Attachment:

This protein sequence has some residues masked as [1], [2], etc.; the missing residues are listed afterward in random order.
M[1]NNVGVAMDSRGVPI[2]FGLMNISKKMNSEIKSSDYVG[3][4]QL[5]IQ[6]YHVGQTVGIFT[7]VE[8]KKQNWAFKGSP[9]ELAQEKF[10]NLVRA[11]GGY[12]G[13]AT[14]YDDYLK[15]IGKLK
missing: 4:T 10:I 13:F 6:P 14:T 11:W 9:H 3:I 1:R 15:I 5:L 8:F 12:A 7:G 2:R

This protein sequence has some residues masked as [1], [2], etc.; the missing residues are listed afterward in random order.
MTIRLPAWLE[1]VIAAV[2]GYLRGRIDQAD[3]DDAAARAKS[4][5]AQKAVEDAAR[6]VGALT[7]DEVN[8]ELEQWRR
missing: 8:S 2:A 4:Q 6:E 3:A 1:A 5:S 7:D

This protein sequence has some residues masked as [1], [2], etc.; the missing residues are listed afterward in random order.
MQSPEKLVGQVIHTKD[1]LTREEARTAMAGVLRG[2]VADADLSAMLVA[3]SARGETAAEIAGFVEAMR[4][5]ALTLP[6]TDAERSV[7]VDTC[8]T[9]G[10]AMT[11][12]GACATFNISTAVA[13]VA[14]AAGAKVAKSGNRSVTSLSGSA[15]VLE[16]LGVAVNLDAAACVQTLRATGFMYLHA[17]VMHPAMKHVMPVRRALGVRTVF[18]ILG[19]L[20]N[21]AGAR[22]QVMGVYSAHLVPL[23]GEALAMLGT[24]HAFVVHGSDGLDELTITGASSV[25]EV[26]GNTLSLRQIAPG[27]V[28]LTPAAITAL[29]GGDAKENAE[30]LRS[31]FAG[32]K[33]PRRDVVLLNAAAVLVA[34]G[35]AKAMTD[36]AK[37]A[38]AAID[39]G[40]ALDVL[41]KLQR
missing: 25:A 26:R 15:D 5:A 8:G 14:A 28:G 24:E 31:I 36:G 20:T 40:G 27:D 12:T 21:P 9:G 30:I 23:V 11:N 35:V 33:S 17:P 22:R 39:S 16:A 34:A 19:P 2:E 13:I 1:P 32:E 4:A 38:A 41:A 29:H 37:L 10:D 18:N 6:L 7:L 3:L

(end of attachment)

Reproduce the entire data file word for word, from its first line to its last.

This protein sequence has some residues masked as [1], [2], etc.; the missing residues are listed afterward in random order.
M[1]NNVGVAMDSRGVPI[2]FGLMNISKKMNSEIKSSDYVG[3][4]QL[5]IQ[6]YHVGQTVGIFT[7]VE[8]KKQNWAFKGSP[9]ELAQEKF[10]NLVRA[11]GGY[12]G[13]AT[14]YDDYLK[15]IGKLK
missing: 4:T 10:I 13:F 6:P 14:T 11:W 9:H 3:I 1:R 15:I 5:L 8:F 12:A 7:G 2:R

This protein sequence has some residues masked as [1], [2], etc.; the missing residues are listed afterward in random order.
MTIRLPAWLE[1]VIAAV[2]GYLRGRIDQAD[3]DDAAARAKS[4][5]AQKAVEDAAR[6]VGALT[7]DEVN[8]ELEQWRR
missing: 8:S 2:A 4:Q 6:E 3:A 1:A 5:S 7:D

This protein sequence has some residues masked as [1], [2], etc.; the missing residues are listed afterward in random order.
MQSPEKLVGQVIHTKD[1]LTREEARTAMAGVLRG[2]VADADLSAMLVA[3]SARGETAAEIAGFVEAMR[4][5]ALTLP[6]TDAERSV[7]VDTC[8]T[9]G[10]AMT[11][12]GACATFNISTAVA[13]VA[14]AAGAKVAKSGNRSVTSLSGSA[15]VLE[16]LGVAVNLDAAACVQTLRATGFMYLHA[17]VMHPAMKHVMPVRRALGVRTVF[18]ILG[19]L[20]N[21]AGAR[22]QVMGVYSAHLVPL[23]GEALAMLGT[24]HAFVVHGSDGLDELTITGASSV[25]EV[26]GNTLSLRQIAPG[27]V[28]LTPAAITAL[29]GGDAKENAE[30]LRS[31]FAG[32]K[33]PRRDVVLLNAAAVLVA[34]G[35]AKAMTD[36]AK[37]A[38]AAID[39]G[40]ALDVL[41]KLQR
missing: 25:A 26:R 15:D 5:A 8:G 14:A 28:G 24:E 31:I 36:G 20:T 40:G 27:D 12:T 21:P 9:G 30:I 23:V 11:N 35:V 33:S 17:P 22:R 39:S 16:A 34:A 19:P 2:E 13:I 1:P 32:E 4:A 38:A 41:A 29:H 37:L 10:D 18:N 6:L 7:L 3:L